Should I Buy A T-Jet Direct To Garment Printr

A quick note from T-Jet developer, Scott Fresener.

Since the end of 2004, we have sold over 2,200 T-Jet printers. It has changed how we decorate garments and the T-Jet is the clear market favorite. We were the first to introduce pigment based screen print quality white ink in September of 2005. What seemed like an impossibility became a reality and it got everyone to take notice that direct-printing on garments was here.

But, we also found that we had a new type of customer. Since 1979 we have been teaching people how to screen print shirts. The screen printing process requires a steep learning curve, the use of chemicals, mechanical ability, a wide variety of equipment and a commitment to learn the process. Our T-Jet customer comes in different varieties.

The customers that tend to need the least amount of support are screen printers. They love the machine because they understand the business and realize there is never perfect artwork. They are not afraid to do maintenance on a machine because they do it now on their screen printing equipment. They realize that you will ruin a few shirts to get the print right. They understand having to learn new techniques and to take ownership of their purchase.

The customer that tends to need a lot of hand holding and support is someone who may be brand new to the textile decorating industry. The thought of ruining even a single shirt is hard to swallow. They think it is easy and do not want to take ownership of a piece of equipment that will require TLC to keep it running smoothly. They think customers have perfect artwork and they don’t think they need any art skills. It is plug and play – instant money.

Our middle customer is an embroider (some support). Embroiders love this machine. Many of them have gone into, or have looked at going into screen printing. The mess scares them or turns them off. This machine is perfect for them. They already have to do maintenance and cleaning of their embroidery machine so they understand that. They have little art skills and need some hand holding when working with bad artwork.

Where do you fit in? The T-Jet is a gold mine. We have customers doing 300, 500 and 1,000 piece runs. We have customers who print one shirt at a time (over and over and over all day long) for internet orders. We have some customers who only print a few shirts a day. Others print two shifts non-stop. What type of customer will you be for us?

Yes, the T-Jet is a gold mine, but it is also a piece of machinery working hard to do good quality prints in an industry that generates a LOT of lint. Lint can get on the bottom of the print head. It can get on key machine parts. And, we inkjet A LOT more ink than a normal printer. In order to get good penetration and bright prints we have to “open the flood gates” of the printing head. This can cause a little overspray to get on key components. No, your printer will not be dripping of ink.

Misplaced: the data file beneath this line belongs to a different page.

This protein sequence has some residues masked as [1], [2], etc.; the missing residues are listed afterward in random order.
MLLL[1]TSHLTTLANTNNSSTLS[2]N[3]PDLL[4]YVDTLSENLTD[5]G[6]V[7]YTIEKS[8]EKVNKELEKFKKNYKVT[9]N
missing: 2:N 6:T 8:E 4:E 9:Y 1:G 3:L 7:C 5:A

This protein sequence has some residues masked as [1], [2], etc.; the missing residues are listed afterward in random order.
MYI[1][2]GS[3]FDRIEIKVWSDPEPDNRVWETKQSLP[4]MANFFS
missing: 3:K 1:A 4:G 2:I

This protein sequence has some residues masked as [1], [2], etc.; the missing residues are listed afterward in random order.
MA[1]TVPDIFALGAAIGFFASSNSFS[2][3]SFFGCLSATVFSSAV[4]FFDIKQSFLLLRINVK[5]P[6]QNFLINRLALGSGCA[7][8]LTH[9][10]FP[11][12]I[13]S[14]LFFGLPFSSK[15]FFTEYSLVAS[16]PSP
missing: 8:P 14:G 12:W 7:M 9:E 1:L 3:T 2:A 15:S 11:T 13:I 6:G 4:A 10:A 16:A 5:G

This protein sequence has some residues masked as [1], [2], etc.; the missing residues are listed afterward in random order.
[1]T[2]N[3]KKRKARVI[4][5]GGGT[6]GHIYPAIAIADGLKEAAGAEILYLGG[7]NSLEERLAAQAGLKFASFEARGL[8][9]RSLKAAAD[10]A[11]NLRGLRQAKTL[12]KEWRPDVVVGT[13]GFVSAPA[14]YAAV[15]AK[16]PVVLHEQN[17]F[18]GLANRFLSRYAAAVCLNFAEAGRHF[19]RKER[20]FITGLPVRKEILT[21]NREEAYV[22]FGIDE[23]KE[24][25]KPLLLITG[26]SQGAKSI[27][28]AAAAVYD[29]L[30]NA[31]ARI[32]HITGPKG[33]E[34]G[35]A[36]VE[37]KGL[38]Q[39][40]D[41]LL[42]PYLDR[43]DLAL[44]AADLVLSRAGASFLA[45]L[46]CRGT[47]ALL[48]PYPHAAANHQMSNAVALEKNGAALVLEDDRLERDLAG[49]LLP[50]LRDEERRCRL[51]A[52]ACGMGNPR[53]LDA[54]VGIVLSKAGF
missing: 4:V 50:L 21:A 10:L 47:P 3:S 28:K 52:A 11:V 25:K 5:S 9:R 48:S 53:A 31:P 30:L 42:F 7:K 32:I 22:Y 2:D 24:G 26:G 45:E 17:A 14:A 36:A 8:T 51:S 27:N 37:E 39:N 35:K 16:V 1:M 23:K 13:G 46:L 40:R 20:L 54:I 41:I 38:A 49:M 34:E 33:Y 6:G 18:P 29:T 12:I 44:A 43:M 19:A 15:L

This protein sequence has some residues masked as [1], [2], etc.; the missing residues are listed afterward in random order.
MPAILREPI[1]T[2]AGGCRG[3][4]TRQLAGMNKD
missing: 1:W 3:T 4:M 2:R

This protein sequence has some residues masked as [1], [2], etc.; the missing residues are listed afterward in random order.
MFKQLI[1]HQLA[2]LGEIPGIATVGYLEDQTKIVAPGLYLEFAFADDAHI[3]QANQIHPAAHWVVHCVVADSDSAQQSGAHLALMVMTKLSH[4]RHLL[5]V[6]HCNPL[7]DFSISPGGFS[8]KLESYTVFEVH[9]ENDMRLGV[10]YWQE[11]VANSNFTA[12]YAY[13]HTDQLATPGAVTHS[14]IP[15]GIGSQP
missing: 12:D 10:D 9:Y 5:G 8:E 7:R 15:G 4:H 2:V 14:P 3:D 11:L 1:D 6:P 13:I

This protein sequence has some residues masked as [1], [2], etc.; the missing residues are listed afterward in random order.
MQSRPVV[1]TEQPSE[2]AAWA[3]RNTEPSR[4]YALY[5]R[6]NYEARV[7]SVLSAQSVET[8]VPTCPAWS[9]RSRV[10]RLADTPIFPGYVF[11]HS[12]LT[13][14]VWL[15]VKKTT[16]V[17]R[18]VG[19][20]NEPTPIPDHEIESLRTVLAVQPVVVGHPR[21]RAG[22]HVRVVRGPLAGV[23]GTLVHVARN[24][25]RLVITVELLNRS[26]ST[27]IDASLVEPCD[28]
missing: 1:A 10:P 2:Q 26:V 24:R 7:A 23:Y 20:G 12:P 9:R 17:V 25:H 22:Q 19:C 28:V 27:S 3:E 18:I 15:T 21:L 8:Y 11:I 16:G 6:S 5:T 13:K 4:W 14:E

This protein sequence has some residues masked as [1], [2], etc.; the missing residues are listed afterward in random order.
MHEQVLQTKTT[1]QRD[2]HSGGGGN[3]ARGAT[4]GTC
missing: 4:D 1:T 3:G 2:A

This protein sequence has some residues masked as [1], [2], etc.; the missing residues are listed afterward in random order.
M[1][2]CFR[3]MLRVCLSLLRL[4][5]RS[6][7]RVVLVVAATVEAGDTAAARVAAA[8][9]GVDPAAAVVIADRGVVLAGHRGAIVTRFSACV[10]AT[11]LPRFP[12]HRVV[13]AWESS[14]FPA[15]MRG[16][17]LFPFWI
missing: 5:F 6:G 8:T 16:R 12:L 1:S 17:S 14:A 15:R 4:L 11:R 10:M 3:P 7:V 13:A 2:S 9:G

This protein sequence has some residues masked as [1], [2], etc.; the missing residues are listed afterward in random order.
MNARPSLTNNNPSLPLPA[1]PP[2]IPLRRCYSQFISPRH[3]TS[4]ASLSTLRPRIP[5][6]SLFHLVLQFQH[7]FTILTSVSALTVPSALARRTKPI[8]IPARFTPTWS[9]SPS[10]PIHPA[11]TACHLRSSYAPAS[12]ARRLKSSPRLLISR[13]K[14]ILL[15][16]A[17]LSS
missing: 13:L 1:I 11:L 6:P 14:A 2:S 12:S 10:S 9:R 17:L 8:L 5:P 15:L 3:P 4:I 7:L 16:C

This means you will need to do a little daily maintenance. If you print a few shirts a day, then no big deal. You might have to remove the printing ink cartridges and replace them with cleaning fluid cartridges if you plan to leave the unit set a few days without use. Yes, you can have minor head clogs if you don’t use it too often.

If you print night and day, you will have to occasionally stop and clean a few key parts. Simple. Easy. No big deal. But it needs to be done to keep the printer happy.

You WILL get low quality artwork. There is no magic when the customer wants his web graphic that is 72dpi and 3” big to print 13” on a shirt. You will need to spend a little time “tweaking” it. Yes, you will need to learn about computer graphics. No, you won’t need to become an expert.

I am writing this note because I think at times we and our dealer network has sold T-Jets as being “plug and play” and we have not emphasized the small maintenance that is needed to keep the machine happy. And, we have been guilty of not telling newcomers that there will be bad art to deal with.

OK, for the good news…… if you buy a T-Jet and understand it will need some TLC and that you might have to spend some time fixing customers bad artwork and if you realize you WILL ruin some shirts (it is ONLY a shirt….), you will make a LOT of money with your T-Jet and you will be very glad you made the purchase!

Best Regards,
Scott Fresener, T-Jet developer

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